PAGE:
Role of Education in Financial Inclusion of Poor and Unbanked Women in India

Amra Sabic-El-Rayess(1*)

(1) Columbia University, Teachers College
(*) Corresponding Author

Abstract

In recent times, the global financial system has embraced more people from more regions of the world, but we are yet to fully understand who remains excluded and why. Globally, 2 billion adults are still unbanked (World Bank, 2015). Of those, many are poor women. Even when they gain financial access, women tend to refrain from actively using their bank accounts. India represents a potent example of this global challenge. Our study offers a quantitative analysis of the Financial Insights Inclusion and Findex datasets and finds that even when they are given the opportunity and potential benefits of financial access - many of India’s poor women opt out of actively engaging with the formal banking institutions. In examining reasons behind their account dormancy, we find that education is a significant determinant shaping decisions of India’s poor women.

Keywords

financial inclusion, education, poor, India

Full Text:

PDF

References

Agrawal, S. (2016). “One out of four financi-ally excluded women across the world is an Indian” Available online at: http://www.livemint.com/Politics/KH3o9IVQHvswhLHkt5vyWI/One-out-of-four-financially-excluded-women-across-the-world.html

Bisas, S. (2013). Does India need a bank for women? Available online at: http://www.bbc.com/news/21611787

Chen, G. (2014). India’s unique ID could ge-nerate big boost in financial access. The Consultative Group to Assist. Available online at: http://www.cgap.org/blog/indias-unique-id-could-be-about-generate-big-boost-access

Datwani, L. (2017). India’s push for financial inclusion. The Consultative Group to Assist. Available online at: http://www.cgap.org/publications/india’s-push-financial-inclusion

Gloukoviezoff, G. (2007). From financial ex-clusion to overindebtedness: the para-dox of difficulties for people on low in-comes?. In New frontiers in banking ser-vices (pp. 213-245). Springer Berlin Heidelberg.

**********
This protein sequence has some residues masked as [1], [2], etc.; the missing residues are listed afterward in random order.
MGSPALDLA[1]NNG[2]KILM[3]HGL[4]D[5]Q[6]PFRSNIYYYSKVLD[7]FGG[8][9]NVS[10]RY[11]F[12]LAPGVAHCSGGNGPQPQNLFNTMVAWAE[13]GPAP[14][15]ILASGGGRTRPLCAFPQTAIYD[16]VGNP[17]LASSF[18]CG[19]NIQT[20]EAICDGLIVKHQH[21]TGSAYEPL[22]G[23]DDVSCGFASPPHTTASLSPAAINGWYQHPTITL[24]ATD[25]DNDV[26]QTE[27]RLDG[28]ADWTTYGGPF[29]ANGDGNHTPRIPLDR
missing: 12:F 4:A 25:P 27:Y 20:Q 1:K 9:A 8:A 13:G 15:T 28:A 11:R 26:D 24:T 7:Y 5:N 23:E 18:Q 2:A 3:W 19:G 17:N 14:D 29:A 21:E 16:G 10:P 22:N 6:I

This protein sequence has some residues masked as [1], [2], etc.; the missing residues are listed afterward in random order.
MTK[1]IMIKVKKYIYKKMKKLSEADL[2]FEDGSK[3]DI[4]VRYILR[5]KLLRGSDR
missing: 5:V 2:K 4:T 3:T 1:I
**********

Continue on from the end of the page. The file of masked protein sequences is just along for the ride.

Ismail, Afiah Binti Sheikh and Nor Aishah Buang. (2019). Development of Entrepreneurship Intentions among School Students in Malaysia. IJOLAE Indonesian Journal on Learning and Advanced Education.Vol.1 (1), July 2019. DOI: 10.23917/ijolae.v1i1.7289

Kabeer, N. (2003). Assessing the wider social impacts of microfinance services: Concepts, methods, fin-dings. ID Bulletin Vol 34. Available online at: https://opendocs.ids.ac.uk/opendocs/bitstream/handle/123456789/8580/IDSB_34_4_10.1111-j.1759-5436.2003.tb00095.x.pdf?sequence=1

Karmakar, K. G., Banerjee, G. D., & Mohapa-tra, N. P. (2011). Towards financial in-clusion in India. SAGE Publications In-dia.

Leyshon A. and Thrift N. (1995) Geographies of Financial Exclusion: Financial Aban-donment in Britain and the United States Transactions of the Institute of British Geographers, New Series, 20(3): 312-41.

Monks, K. (2017). M-Pesa: Kenya’s mobile money success story turns 10. CNN. February 24, 2017.

Rasid, Nordalila Binti Mohammad, and Nor Aishah Buang. (2019). The Tendency Towards Entrepreneurship Among Stu-dents of Maktab Rendah Sains Mara (MRSM). IJOLAE Indonesian Journal on Learning and Advanced Education. Vol.1 (1), July 2019. DOI: 10.23917/ijolae.v1i1.7287

World Bank (2016). Gender equality, poverty reduction, and inclusive growth. Availa-ble online at: http://documents.worldbank.org/curated/en/820851467992505410/pdf/102114-REVISED-PUBLIC-WBG-Gender-Strategy.pdf

Article Metrics

Abstract view(s): 578 time(s)
PDF: 261 time(s)

Refbacks

  • There are currently no refbacks.